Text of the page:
The Horse Shelter
Rescuing Abused, Abandoned and Neglected Horses Throughout New Mexico
Five Navajo Foals Arrived At The Horse Shelter
If you have been following the news lately, you have probably heard about the many unwanted horses on the Navajo Nation. They estimate having up to 70,000 feral horses which they call UEH (Unwanted Excess Horses). Nobody so far can verify the exact amount of horses, but one thing is clear there are way too many. Navajo Nation rounds up hundreds/thousands of horses at a time and sells them to kill buyers for $15-25/head to be taken to slaughter. The foals get separated from their mothers in these roundups and as they don't weigh enough for slaughter (700 lb requirement) they are sold to Livestock Barns to be disposed of in other manners. Maybe you remember the weanlings Josephine, Napoleon and Figaro that we took in beginning of the year, they came from the same area and situation. In the last roundup almost 30 foals ranging from 3-6 months old got left behind. A known animal advocate in McKinley County rescued them from the sales barn and then was left with the daunting task of finding them homes. Several did not survive due to sickness, age and malnourishment. The others were mostly taken in by equine rescue organizations. The Horse Shelter took five of these babies and is getting them the medical attention and feed they require to hopefully recover from their ordeal. These ponies will be with us for many years until they will be adoptable. Please consider sponsoring one of our babies.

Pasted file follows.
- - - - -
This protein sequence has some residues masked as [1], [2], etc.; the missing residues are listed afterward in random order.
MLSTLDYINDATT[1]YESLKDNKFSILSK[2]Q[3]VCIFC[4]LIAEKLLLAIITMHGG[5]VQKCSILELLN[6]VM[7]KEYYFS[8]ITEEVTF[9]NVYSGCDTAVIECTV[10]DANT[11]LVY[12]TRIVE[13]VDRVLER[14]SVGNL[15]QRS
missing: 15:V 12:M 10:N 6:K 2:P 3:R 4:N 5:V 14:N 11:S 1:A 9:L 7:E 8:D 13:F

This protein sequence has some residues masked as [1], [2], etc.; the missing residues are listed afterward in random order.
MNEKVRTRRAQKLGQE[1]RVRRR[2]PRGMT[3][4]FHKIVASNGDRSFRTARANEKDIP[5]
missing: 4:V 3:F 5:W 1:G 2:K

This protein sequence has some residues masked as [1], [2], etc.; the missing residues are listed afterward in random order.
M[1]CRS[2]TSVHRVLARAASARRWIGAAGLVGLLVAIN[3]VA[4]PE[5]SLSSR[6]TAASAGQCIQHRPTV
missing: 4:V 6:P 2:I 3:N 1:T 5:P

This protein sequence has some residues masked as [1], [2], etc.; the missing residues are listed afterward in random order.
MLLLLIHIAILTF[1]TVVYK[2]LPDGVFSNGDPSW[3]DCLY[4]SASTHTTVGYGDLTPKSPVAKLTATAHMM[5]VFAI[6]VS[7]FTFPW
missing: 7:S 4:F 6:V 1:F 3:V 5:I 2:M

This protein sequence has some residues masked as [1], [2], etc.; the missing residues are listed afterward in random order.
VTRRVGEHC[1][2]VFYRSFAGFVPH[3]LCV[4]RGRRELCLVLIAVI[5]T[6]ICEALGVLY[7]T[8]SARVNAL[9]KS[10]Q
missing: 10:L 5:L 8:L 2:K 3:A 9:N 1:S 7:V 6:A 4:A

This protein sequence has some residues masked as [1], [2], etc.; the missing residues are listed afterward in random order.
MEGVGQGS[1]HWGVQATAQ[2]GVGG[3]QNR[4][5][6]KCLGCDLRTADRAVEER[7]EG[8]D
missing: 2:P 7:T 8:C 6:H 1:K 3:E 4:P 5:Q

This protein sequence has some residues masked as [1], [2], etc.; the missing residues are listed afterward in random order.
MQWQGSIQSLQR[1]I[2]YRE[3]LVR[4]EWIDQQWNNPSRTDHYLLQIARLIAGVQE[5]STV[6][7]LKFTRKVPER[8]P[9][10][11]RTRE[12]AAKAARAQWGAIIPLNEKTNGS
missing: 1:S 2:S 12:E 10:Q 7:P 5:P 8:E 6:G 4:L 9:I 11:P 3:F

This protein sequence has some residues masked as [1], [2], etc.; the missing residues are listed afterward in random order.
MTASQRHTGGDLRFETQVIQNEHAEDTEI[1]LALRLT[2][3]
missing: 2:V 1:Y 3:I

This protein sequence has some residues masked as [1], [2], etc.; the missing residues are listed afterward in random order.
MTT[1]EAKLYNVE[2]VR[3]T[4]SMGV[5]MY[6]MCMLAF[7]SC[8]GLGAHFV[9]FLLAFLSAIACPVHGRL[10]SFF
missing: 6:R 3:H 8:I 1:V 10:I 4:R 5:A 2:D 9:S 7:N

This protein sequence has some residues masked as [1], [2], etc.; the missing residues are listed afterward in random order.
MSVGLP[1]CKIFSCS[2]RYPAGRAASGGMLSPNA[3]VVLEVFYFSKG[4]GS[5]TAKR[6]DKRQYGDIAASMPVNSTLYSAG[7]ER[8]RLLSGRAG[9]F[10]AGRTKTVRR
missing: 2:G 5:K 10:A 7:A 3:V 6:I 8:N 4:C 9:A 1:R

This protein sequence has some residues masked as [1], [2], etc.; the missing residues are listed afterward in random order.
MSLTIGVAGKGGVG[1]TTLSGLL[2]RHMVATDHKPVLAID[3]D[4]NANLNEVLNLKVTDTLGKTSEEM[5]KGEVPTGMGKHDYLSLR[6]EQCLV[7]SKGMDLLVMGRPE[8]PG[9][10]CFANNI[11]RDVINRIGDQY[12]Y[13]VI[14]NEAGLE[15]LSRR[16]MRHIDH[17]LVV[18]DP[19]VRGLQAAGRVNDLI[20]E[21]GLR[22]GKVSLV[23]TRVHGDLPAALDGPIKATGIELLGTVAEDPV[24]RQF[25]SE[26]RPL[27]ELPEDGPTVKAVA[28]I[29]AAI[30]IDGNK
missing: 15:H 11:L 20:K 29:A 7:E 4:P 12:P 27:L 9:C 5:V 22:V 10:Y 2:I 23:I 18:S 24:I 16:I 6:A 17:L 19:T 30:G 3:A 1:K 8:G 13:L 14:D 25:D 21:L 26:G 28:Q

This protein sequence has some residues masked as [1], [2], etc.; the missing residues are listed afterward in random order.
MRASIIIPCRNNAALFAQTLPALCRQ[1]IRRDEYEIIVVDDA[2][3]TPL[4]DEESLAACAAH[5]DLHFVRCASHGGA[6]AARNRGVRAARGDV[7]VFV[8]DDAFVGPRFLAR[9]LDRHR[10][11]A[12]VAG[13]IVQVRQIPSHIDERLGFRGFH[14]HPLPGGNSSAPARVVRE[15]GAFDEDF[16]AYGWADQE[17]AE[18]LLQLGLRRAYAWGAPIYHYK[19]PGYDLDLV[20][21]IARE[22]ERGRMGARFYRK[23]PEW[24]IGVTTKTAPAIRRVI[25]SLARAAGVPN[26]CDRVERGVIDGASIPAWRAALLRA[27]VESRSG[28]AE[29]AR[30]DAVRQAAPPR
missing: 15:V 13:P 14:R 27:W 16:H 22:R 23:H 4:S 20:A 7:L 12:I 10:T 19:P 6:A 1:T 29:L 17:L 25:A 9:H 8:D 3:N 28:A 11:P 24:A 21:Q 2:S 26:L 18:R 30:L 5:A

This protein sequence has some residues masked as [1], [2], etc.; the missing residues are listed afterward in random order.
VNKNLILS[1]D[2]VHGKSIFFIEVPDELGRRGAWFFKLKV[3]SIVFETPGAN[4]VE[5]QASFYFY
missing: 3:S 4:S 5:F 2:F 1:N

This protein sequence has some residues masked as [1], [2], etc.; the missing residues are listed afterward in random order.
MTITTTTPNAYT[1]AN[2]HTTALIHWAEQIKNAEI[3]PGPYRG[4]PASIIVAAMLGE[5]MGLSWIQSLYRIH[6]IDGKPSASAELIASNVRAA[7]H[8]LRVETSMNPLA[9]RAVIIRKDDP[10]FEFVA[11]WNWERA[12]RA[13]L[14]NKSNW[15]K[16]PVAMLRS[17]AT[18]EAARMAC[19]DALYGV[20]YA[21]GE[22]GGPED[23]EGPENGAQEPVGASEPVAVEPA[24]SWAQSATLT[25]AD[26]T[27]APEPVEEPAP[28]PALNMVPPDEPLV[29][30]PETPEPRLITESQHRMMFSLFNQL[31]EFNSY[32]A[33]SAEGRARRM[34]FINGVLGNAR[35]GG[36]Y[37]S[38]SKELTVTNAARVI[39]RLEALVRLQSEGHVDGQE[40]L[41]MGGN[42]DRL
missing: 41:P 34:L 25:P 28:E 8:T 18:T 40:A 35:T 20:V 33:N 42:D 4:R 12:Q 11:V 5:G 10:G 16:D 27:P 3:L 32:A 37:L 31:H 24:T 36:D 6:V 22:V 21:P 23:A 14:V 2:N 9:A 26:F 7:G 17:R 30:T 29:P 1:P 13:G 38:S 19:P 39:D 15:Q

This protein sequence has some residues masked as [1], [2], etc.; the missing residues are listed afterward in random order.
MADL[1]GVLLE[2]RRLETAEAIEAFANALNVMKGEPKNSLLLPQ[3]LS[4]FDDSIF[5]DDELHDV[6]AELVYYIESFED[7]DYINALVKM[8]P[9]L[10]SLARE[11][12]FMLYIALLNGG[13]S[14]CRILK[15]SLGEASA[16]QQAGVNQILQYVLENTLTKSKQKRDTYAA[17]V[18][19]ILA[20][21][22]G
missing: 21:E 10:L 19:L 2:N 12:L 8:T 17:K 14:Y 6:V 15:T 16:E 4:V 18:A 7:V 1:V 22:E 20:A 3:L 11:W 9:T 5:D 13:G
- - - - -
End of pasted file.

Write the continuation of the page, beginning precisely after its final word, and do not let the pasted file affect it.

Thankfully the Navajo Nation just recently reversed their position on horse slaughter and in their latest press release has now stated that they oppose slaughter and are going to stop these round ups. This is good news for the horses and we hope this will be a step forward in the quest to find different solutions for the many unwanted/feral horses in NM.The Horse Shelter is actively participating in several groups determined to find solutions and to change public awareness of these issues.
Again, with so many young horses - we have now 23 youngsters at THS that are 4 years or younger - that will require a lot of love, attention and training before they are adopted.
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